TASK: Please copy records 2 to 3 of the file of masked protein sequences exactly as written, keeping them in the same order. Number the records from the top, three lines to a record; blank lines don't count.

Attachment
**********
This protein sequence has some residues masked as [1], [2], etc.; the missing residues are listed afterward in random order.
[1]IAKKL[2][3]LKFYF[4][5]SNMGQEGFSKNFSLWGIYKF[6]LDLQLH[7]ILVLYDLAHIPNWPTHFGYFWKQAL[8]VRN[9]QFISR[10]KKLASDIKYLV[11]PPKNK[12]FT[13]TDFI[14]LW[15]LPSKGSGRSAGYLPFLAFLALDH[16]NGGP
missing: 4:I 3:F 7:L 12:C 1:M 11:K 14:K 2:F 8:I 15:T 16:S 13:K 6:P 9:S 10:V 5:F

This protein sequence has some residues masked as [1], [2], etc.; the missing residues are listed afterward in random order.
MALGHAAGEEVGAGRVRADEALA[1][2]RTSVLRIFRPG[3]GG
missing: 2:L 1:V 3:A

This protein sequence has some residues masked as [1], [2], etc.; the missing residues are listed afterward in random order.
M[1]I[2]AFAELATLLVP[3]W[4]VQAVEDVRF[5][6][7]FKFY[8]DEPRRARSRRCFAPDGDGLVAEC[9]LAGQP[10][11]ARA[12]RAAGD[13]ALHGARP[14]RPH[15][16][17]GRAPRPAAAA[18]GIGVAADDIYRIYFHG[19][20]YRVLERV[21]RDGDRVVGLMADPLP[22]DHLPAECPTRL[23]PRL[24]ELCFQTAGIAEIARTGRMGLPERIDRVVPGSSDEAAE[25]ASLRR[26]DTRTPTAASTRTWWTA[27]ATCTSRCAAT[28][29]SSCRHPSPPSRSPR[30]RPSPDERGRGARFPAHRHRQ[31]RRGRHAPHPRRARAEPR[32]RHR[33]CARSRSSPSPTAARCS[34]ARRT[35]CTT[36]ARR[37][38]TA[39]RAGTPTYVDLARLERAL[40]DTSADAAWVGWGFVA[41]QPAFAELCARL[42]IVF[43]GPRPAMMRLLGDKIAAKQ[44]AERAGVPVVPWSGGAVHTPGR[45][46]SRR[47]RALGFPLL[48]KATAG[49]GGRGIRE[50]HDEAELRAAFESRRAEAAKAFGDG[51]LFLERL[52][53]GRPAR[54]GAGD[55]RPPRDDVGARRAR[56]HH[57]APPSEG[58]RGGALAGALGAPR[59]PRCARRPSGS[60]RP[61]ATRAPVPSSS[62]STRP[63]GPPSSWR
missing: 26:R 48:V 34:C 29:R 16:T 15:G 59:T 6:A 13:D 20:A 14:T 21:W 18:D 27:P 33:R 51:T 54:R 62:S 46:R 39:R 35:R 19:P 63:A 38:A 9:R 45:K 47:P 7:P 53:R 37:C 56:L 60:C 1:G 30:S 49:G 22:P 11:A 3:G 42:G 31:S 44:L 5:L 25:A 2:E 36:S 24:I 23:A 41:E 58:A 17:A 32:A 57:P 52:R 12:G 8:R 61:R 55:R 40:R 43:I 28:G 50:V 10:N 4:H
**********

This protein sequence has some residues masked as [1], [2], etc.; the missing residues are listed afterward in random order.
MALGHAAGEEVGAGRVRADEALA[1][2]RTSVLRIFRPG[3]GG
missing: 2:L 1:V 3:A

This protein sequence has some residues masked as [1], [2], etc.; the missing residues are listed afterward in random order.
M[1]I[2]AFAELATLLVP[3]W[4]VQAVEDVRF[5][6][7]FKFY[8]DEPRRARSRRCFAPDGDGLVAEC[9]LAGQP[10][11]ARA[12]RAAGD[13]ALHGARP[14]RPH[15][16][17]GRAPRPAAAA[18]GIGVAADDIYRIYFHG[19][20]YRVLERV[21]RDGDRVVGLMADPLP[22]DHLPAECPTRL[23]PRL[24]ELCFQTAGIAEIARTGRMGLPERIDRVVPGSSDEAAE[25]ASLRR[26]DTRTPTAASTRTWWTA[27]ATCTSRCAAT[28][29]SSCRHPSPPSRSPR[30]RPSPDERGRGARFPAHRHRQ[31]RRGRHAPHPRRARAEPR[32]RHR[33]CARSRSSPSPTAARCS[34]ARRT[35]CTT[36]ARR[37][38]TA[39]RAGTPTYVDLARLERAL[40]DTSADAAWVGWGFVA[41]QPAFAELCARL[42]IVF[43]GPRPAMMRLLGDKIAAKQ[44]AERAGVPVVPWSGGAVHTPGR[45][46]SRR[47]RALGFPLL[48]KATAG[49]GGRGIRE[50]HDEAELRAAFESRRAEAAKAFGDG[51]LFLERL[52][53]GRPAR[54]GAGD[55]RPPRDDVGARRAR[56]HH[57]APPSEG[58]RGGALAGALGAPR[59]PRCARRPSGS[60]RP[61]ATRAPVPSSS[62]STRP[63]GPPSSWR
missing: 26:R 48:V 34:C 29:R 16:T 15:G 59:T 6:A 13:D 20:A 14:T 21:W 18:D 27:P 33:R 51:T 54:R 62:S 46:R 39:R 35:R 19:P 63:A 38:A 9:R 45:K 47:P 7:P 53:R 37:C 56:L 60:C 1:G 30:S 49:G 22:P 11:A 3:G 42:G 31:S 44:L 5:L 25:A 2:E 36:S 24:I 23:A 41:E 58:A 17:A 32:A 57:P 52:R 12:G 8:R 61:R 55:R 40:R 43:I 28:G 50:V 10:N 4:H